With one rotation remaining during a March 4 meet against George Washington, the Maryland gymnastics team had a chance to accomplish what it couldn’t three days earlier.
Facing the Colonials and BYU on March 1, the Terps finished by putting up their worst score on vault in more than a month, leading to a disappointing 194.825 and two losses.
But with a rematch looming against George Washington later that week, Maryland was confident it could overcome the pitfalls that undid the team in the first meeting. Sure enough, with just one rotation left — this time, floor — the Terps returned to form.
Sophomores Collea Burgess and Audrey Barber powered the Terps to victory, earning a 9.925 and 9.875, respectively, to push the squad to a narrow victory over their former East Atlantic Gymnastics League rivals.
Maryland’s performance in its rematch with the Colonials was a defining moment in a season of growth. While the youthful squad struggled with consistency at times and couldn’t make the leap from good to great, the Terps rode numerous impressive performances to a second consecutive appearance in the NCAA Regionals and now appear well-positioned for the future.
“It’s been a great year,” coach Brett Nelligan said. “This is going to rank right up there with one of our best years in program history.”
An up-and-down start to the season saw the Terps lose two of their first three meets, culminating in a season-worst display against Michigan on Jan. 26 — where, unexpectedly, the Terps dipped below 194. But Maryland hit its stride in February, breaking 195 in each of its four meets that month.
“We decided to ignore everything that’s negative around us,” sophomore Emilie LeBlanc said March 4. “I think it helped us tremendously.”
After a few hiccups in the beginning of March, the Terps improved even further, topping 196 in each of their last two regular-season meets — including earning the fifth-highest score in program history on Senior Night. This effort gave Nelligan’s squad seemingly endless confidence heading into the postseason.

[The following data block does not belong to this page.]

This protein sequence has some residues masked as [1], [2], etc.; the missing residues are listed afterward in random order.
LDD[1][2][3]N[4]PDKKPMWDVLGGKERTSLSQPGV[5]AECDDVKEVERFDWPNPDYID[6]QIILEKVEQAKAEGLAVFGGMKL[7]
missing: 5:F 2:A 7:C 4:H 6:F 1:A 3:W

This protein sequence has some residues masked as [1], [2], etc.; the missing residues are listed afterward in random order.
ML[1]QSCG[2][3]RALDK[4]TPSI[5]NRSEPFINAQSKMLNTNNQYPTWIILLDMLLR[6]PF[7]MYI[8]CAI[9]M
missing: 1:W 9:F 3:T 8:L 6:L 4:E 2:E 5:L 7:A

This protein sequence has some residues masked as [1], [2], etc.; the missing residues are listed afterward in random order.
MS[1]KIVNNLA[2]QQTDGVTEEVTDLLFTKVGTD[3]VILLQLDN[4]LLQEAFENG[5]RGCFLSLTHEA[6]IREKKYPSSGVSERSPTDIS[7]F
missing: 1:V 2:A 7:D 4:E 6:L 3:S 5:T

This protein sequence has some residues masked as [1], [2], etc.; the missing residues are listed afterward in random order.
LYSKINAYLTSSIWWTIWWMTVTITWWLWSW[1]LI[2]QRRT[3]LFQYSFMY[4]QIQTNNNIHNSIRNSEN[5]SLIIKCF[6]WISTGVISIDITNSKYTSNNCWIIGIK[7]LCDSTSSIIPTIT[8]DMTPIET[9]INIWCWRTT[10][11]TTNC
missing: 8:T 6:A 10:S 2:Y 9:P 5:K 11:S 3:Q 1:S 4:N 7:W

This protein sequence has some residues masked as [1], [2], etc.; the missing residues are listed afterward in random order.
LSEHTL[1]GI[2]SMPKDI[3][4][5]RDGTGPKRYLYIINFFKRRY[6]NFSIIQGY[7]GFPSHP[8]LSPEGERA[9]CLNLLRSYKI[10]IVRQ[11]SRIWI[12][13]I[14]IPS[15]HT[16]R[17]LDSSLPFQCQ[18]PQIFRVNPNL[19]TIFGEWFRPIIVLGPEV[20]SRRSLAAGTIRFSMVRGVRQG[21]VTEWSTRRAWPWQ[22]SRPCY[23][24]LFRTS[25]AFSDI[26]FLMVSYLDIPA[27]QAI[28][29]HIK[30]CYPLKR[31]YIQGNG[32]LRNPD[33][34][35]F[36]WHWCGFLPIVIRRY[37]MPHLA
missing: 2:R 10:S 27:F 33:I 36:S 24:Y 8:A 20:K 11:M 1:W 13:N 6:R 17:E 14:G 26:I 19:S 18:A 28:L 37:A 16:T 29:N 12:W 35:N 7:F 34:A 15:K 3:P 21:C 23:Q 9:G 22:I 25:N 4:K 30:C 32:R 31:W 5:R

“I’m really impressed with how this team has really come together,” Nelligan said in March. “They’re really themselves and they’re believing in each other and it’s all happening at exactly the right time.”
But the mid-year hiccups returned.
Maryland finished eighth in the Big Ten championships, and despite clinching automatic qualification into the NCAA Regionals, the Terps were unable to hit the heights their promising performances to end the regular season may have foreshadowed, finishing in fourth place in the Athens Regional.
“It’s certainly not the way we wanted to finish,” Nelligan said after the regional meet. “I know they’re a little upset right now. But in the days and weeks to come, they’ll reflect on the amazing things we’ve done this season.”
While the team failed to put its full potential on display in the postseason, the year was another positive sign for a program that has been on an upward trajectory.
Maryland finished the season No. 28 in the country, its highest ranking entering regionals since 2013. After relying heavily on bars last season, the Terps established themselves as more of an all-around team in 2019. They finished top-30 in three of the four events, matching their beam ranking from 2018 and improving on floor and vault.
An impressive group of underclassmen blossomed as the season progressed, powering Maryland to a stark improvement in the rankings and setting the team up for continued success. Barber earned All-Big Ten second-team honors, while Burgess, LeBlanc, and Sabriyya Rouse frequently flashed an ability to post high scores.
And despite the team’s 194.65 at NCAA Regionals, the experience alone will be especially fruitful for freshmen Alexsis Rubio and Sanya Glauber, who are primed to take on bigger roles in their sophomore campaigns.
The Terps relied on a heavy underclassmen presence all year, and the upperclassmen were frequently in their ears, providing guidance to the future leaders of the team.
“One day, us upperclassmen are going to graduate and they’re going to be the ones that are stepping up and leading the team,” junior Emma Johnson said in January. “It’s always great to create that special bond right off the start so the team’s connection and relationship can be so strong throughout generations to come.”
While Maryland’s season ended with unexpected postseason falters, the perseverance the young squad displayed in challenging situations — like against George Washington — ultimately defined the team. With key pieces returning, the Terps now look to take another step forward in 2020.
“This team is so talented,” Nelligan said April 4. “We have a lot of great routines coming back, and I’m looking forward to see what we do.”